In France a civil ceremony is the legally binding ceremony. When there is a religious ceremony in France it follows the civil ceremony either immediately or a few days after.
Foreign nationals getting married in France
The civil ceremony takes place in the town in which one of the parties to be married has resided for at least 40 consecutive days immediately preceding the marriage. In certain circumstances, such as the couple living in different towns or moving to another town, they can make a marriage application to the Mairie of the other town.
The civil ceremony will be conducted in French and all legal documents including the marriage certificate will be issued in French. For those wanting the ceremony translated into English, the maire can advise on making the necessary arrangements.
The civil ceremony
The civil ceremony takes place at the mairie and applications for the marriage, otherwise known as the marriage banns, must be published at the mairie 10 days prior to the civil marriage. (The mairie will provide an explanatory written guide of the documents required). Most mairies take approximately 4–6 weeks to process an application. It is advised to meet with them in order to determine their exact documentary requirements (documents may need to be issued 3 months prior to the date of marriage or publication of banns).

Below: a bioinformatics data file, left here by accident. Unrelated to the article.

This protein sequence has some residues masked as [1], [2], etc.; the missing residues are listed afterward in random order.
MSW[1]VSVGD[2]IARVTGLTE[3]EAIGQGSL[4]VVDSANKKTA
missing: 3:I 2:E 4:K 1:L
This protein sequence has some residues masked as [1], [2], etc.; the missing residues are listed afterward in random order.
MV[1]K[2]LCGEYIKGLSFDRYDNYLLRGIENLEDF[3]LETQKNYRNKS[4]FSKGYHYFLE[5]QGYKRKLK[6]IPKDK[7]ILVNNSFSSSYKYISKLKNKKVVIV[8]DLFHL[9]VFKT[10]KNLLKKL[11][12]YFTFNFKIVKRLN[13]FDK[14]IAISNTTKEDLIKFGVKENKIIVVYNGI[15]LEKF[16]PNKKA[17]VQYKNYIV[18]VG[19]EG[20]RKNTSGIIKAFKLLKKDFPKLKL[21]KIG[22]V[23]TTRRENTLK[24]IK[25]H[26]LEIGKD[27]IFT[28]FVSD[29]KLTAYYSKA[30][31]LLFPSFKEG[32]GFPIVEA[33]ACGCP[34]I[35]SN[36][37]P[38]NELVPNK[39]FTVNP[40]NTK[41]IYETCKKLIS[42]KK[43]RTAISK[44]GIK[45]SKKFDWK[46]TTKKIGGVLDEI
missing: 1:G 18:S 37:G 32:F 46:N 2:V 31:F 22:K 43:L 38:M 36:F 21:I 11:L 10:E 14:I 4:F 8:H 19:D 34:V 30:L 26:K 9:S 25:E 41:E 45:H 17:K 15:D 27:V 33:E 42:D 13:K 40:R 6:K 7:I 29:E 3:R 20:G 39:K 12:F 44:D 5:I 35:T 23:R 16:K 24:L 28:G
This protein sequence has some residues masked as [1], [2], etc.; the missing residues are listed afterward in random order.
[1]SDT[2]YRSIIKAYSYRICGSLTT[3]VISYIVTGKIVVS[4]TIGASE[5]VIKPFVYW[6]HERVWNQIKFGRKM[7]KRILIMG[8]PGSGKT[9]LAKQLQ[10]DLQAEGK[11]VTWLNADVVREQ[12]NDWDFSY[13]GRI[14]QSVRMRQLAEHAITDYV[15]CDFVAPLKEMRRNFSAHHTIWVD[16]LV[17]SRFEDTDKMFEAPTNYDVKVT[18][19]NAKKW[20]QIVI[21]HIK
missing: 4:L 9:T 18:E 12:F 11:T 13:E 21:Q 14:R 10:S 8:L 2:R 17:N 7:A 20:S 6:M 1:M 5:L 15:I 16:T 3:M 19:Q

The ceremony is performed by a French civil authority (maire, adjoint, or conseiller municipal). At least two and at most four witnesses should be present.
The witnesses must be chosen in advance and can be of any nationality, providing that they know enough French to understand the proceedings without a translator. They will also need to provide proof of identification. These factors are very important.
During the service, the maire reads aloud sections of the civil code enjoining the couple to be committed to each other and share an equal role throughout the marriage.
Guests can attend the ceremony but how many depends on the facilities of the mairie. The marriage ceremony will last about half an hour.
After the ceremony confetti can be thrown over the bride and groom and photographs taken outside.
The wedding party can then proceed to a reception, perhaps at a hotel or alternative venue.
A marriage certificate (livret de famille) will be issued after the ceremony. This is an official document to be used for all future family events, such as births, deaths, divorce or name changes.